Book Review: The World’s Largest Man by Harrison Scott Key
Even the most reluctant memoir-readers will enjoy these tales from an even more reluctant southerner. His witty, but often uncomfortably honest portrayals of his family life and upbringing in Tennessee and Mississippi are sure to make you guffaw in public.
The World’s Largest Man is a collection of vignettes and stories centered around the author’s father, Pop, a larger-than-life last-of-the-true Southern-men sort of character. Pop is the kind of old-school country boy who insists making his sons into “real men” through hard work, hunting, playing football, and hates the fancy neckerchiefs forced on boy scouts. There are hilarious anecdotes of running naked through the forest on hunting trips, pretend farming, potty-training children, and reading on the sly. But beyond the funnies, there are the author’s more serious reflections on life in the rural south, how we can grow beyond our upbringing without abandoning our roots, how parents are just people doing their best, and how hard it is to see ourselves and loved ones clearly and compassionately.
This book is irreverent, funny and touching. The writing is skillful and snarky without being fussy or overworked. The dialogue will have you laughing out loud, and if you’re anything like me, before it’s all over, you’ll be wiping away tears, too, crying for a man you almost hated, but learned to love before it was all over. Unlike in so many memoirs, by the end of the book, it’s clear that the author has learned something and changed for the better.
Some descriptions will verge on disgusting for folks who love animals, and aren’t comfortable with hunting and killing them (myself included)— which is exactly how the author must have felt at the time. Also, some of the attitudes about southerners, race and women portrayed are likely to have people up in arms. That said, one of the most interesting underlying themes of these stories is how the author’s and his family’s underlying prejudices affect their lives and relationships.
Some Favorite Quotes:
I do believe in the power of Jesus and rifles, but to keep things interesting, I also believe in the power of NPR and the scientific method.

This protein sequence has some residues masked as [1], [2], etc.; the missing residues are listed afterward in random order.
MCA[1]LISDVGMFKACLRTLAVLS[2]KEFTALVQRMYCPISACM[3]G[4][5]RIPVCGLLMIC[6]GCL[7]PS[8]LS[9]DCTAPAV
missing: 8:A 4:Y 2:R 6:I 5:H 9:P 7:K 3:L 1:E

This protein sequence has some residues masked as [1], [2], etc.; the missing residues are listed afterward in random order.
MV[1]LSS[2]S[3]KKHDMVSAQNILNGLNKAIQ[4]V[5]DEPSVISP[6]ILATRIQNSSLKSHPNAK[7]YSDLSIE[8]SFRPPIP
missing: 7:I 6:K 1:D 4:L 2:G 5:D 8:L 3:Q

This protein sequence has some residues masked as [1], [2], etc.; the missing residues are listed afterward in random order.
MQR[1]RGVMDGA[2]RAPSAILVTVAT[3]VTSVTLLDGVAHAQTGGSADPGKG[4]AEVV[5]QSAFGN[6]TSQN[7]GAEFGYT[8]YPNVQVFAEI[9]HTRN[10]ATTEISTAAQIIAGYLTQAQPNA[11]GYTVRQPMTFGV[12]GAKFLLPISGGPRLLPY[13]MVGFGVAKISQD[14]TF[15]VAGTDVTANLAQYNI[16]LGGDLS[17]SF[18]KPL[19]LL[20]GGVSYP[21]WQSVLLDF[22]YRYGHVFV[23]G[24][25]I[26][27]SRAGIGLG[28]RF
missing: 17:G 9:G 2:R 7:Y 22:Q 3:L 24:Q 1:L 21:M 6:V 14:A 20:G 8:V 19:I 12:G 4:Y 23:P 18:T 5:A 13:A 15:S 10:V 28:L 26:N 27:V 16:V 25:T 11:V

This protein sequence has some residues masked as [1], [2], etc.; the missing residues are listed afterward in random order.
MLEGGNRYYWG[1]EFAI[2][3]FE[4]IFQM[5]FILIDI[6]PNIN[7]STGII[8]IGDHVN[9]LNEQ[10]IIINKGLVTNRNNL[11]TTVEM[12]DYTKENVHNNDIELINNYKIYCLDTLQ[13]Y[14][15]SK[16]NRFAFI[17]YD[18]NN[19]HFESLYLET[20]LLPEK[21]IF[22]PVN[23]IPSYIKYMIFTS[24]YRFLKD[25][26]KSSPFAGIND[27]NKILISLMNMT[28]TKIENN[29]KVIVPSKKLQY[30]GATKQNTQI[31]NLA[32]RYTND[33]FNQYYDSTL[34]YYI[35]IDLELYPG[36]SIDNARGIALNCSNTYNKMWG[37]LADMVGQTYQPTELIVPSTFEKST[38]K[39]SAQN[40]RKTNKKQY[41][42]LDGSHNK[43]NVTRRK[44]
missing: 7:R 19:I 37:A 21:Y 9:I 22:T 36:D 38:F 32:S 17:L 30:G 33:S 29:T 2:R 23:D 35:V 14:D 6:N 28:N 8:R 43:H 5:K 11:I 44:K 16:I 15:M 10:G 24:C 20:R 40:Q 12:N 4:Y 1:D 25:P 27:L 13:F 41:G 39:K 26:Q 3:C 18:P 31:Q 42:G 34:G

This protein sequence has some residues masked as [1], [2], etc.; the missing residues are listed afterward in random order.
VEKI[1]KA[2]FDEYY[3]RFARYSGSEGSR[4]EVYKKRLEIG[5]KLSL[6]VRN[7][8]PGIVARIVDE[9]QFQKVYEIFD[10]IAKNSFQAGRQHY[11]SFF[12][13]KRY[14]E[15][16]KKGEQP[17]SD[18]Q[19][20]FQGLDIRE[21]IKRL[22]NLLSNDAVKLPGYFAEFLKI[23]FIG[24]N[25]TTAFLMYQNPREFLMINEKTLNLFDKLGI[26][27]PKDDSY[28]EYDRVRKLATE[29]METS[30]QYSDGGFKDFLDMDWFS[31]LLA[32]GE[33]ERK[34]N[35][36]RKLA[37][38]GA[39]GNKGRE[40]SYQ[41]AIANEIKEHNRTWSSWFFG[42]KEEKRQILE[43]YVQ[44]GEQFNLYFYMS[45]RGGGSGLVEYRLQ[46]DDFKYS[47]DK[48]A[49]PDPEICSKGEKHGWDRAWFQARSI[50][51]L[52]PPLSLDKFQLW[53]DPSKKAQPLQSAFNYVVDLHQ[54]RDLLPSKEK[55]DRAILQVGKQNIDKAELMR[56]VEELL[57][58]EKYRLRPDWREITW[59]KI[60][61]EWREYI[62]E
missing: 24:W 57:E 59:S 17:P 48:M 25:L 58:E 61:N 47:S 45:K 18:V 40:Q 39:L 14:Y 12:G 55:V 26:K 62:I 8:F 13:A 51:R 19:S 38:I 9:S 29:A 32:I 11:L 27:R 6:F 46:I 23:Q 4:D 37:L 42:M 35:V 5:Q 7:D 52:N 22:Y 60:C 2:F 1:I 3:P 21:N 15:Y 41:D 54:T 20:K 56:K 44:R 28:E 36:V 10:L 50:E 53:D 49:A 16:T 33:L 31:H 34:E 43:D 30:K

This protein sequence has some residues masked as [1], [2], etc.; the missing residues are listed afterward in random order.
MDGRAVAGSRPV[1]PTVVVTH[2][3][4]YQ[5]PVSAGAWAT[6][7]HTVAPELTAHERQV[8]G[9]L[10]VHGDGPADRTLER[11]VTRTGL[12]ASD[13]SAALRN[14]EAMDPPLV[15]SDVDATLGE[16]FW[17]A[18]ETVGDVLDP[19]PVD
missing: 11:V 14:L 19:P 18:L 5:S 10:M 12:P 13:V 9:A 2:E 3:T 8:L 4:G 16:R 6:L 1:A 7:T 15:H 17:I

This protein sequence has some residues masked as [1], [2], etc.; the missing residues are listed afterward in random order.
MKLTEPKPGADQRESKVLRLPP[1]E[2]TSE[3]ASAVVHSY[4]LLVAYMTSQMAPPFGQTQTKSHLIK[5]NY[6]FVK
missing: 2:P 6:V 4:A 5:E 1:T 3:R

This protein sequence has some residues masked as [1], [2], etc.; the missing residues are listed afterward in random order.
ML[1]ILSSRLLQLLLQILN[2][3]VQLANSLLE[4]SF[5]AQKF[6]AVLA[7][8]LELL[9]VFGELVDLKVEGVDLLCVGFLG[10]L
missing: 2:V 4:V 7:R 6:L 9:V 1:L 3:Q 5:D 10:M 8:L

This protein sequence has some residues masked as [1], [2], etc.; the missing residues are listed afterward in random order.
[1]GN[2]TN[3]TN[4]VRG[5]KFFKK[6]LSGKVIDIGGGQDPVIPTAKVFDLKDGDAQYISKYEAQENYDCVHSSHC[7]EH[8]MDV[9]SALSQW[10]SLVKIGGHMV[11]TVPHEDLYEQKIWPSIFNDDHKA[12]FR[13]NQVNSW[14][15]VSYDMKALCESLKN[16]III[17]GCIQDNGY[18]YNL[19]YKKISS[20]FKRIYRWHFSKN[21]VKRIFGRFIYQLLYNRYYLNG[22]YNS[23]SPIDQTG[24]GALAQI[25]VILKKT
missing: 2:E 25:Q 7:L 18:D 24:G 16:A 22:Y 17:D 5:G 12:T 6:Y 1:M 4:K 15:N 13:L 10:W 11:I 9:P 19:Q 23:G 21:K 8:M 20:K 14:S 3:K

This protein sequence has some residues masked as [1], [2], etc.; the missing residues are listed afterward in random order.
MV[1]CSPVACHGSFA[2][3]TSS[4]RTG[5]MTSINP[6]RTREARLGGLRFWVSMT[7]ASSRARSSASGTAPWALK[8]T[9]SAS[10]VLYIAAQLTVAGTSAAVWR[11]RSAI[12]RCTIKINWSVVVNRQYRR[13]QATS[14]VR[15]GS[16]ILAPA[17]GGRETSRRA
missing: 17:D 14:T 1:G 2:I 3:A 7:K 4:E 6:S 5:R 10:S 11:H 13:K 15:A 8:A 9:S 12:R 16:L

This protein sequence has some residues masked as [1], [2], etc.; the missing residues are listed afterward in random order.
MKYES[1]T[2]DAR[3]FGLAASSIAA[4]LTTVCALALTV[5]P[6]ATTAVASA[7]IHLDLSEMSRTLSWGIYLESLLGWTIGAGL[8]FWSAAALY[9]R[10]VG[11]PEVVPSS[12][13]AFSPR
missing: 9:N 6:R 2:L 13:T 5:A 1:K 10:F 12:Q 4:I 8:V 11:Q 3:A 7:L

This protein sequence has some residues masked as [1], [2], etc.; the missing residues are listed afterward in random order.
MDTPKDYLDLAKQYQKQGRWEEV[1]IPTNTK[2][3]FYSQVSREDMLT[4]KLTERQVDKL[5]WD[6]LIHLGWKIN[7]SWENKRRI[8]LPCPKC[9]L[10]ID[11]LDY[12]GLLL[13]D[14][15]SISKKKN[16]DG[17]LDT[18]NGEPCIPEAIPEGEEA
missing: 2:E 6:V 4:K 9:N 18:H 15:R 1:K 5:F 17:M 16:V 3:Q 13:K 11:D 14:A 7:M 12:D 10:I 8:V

For some of us, the never-ending rural ennui led to destructive habits with literature. And so I took books everywhere, to places where reading was discouraged such as church, and school, and I often found myself in the principal’s office having to explain my fascination with knowledge
I blame my mother, who introduced me to the perverse habit of reading through the gateway drug of encyclopedias …
“Did you like it?” I said. “The book?”
‘”t wasn’t one of them kind you read’”he said
“It was longer, you mean?’”I said. “Like history?’”
“No,’”he said. “I mean maybe it was a TV show.”
I didn’t like having children any more than I liked having cartilage. A blessing? Sure. But so is cartilage. One helps me ride my bicycle, the other one poops on my floor.
I’d left in the dark, had stared at a cup of coffee and tried to get it to tell me secrets about what to write about that day, and I stared and stared and maybe wrote a line and loved it, then erased it…
Stop burning your garbage. This is not a Cormac McCarthy novel!
Growing up, my family were not so much Gun Nuts, as Nuts with Guns.
“There’s more redneck in me than meets the eye.”
I grew up believing men could not do housework, that if you did, something bad might happen. One might grow an ovary.
I had inherited my father’s sham dichotomy: men over here, women over there. And maybe that worked in olden times, or maybe not. Maybe that’s not history. Maybe that’s just a bad idea, a story someone told. Maybe everything I knew about women was wrong.
Co-editor at Readlearnwrite.com, Chris Ciolli is a Barcelona-based writer, editor and translator. She’s an unabashed bookworm and coffee addict. In her free time, Chris travels, paints, and plays with kitchen tools.